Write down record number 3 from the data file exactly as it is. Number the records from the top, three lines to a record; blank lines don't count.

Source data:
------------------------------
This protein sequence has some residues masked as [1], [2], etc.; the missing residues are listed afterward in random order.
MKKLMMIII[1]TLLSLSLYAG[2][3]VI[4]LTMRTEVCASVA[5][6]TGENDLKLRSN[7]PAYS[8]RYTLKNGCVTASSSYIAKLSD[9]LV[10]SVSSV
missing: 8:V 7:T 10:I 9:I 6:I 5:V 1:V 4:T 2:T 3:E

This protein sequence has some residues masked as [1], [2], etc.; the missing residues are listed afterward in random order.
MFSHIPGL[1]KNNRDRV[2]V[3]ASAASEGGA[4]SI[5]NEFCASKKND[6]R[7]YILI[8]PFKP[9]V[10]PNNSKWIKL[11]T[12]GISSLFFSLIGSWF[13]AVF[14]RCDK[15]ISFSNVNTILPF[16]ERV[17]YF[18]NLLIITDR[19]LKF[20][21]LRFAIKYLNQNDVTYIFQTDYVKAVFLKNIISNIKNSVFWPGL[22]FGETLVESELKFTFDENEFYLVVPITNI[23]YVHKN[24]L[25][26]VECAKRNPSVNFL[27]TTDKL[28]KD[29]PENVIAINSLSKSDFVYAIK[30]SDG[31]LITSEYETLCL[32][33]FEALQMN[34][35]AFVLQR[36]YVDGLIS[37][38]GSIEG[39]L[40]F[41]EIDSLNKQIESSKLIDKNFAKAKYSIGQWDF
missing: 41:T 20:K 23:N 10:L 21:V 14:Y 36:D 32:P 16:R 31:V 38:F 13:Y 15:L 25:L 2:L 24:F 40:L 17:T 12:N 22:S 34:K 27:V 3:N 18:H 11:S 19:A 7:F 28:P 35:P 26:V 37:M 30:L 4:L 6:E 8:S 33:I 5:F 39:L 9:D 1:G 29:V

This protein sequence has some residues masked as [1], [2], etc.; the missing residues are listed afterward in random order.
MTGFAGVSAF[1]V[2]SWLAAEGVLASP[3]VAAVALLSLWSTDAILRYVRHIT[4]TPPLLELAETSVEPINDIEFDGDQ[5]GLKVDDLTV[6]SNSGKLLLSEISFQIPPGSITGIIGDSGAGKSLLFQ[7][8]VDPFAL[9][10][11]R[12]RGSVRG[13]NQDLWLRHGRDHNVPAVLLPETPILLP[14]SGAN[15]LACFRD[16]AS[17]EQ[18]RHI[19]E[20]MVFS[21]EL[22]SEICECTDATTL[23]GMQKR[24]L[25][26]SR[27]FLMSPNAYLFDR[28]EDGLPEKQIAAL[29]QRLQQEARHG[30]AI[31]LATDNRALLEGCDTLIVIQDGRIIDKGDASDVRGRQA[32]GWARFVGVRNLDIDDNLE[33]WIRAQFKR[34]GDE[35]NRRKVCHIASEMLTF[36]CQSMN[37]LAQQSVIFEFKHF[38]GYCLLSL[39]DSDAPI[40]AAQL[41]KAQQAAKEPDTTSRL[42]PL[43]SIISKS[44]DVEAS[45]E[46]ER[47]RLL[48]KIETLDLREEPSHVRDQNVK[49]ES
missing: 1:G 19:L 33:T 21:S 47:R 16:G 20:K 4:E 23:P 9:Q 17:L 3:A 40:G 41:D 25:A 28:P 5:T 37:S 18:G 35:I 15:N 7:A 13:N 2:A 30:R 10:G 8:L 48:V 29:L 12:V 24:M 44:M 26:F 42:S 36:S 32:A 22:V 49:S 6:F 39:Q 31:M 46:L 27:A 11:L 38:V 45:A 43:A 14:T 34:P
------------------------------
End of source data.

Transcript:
This protein sequence has some residues masked as [1], [2], etc.; the missing residues are listed afterward in random order.
MTGFAGVSAF[1]V[2]SWLAAEGVLASP[3]VAAVALLSLWSTDAILRYVRHIT[4]TPPLLELAETSVEPINDIEFDGDQ[5]GLKVDDLTV[6]SNSGKLLLSEISFQIPPGSITGIIGDSGAGKSLLFQ[7][8]VDPFAL[9][10][11]R[12]RGSVRG[13]NQDLWLRHGRDHNVPAVLLPETPILLP[14]SGAN[15]LACFRD[16]AS[17]EQ[18]RHI[19]E[20]MVFS[21]EL[22]SEICECTDATTL[23]GMQKR[24]L[25][26]SR[27]FLMSPNAYLFDR[28]EDGLPEKQIAAL[29]QRLQQEARHG[30]AI[31]LATDNRALLEGCDTLIVIQDGRIIDKGDASDVRGRQA[32]GWARFVGVRNLDIDDNLE[33]WIRAQFKR[34]GDE[35]NRRKVCHIASEMLTF[36]CQSMN[37]LAQQSVIFEFKHF[38]GYCLLSL[39]DSDAPI[40]AAQL[41]KAQQAAKEPDTTSRL[42]PL[43]SIISKS[44]DVEAS[45]E[46]ER[47]RLL[48]KIETLDLREEPSHVRDQNVK[49]ES
missing: 1:G 19:L 33:T 21:S 47:R 16:G 20:K 4:E 23:P 9:Q 17:L 3:A 40:G 41:D 25:A 28:P 5:T 37:S 18:G 35:I 15:N 7:A 13:N 2:A 30:R 10:G 8:L 48:V 29:L 12:V 24:M 44:M 26:F 42:S 36:S 32:A 22:V 49:S 6:F 39:Q 31:M 46:L 27:A 11:L 38:V 45:A 43:A 14:T 34:P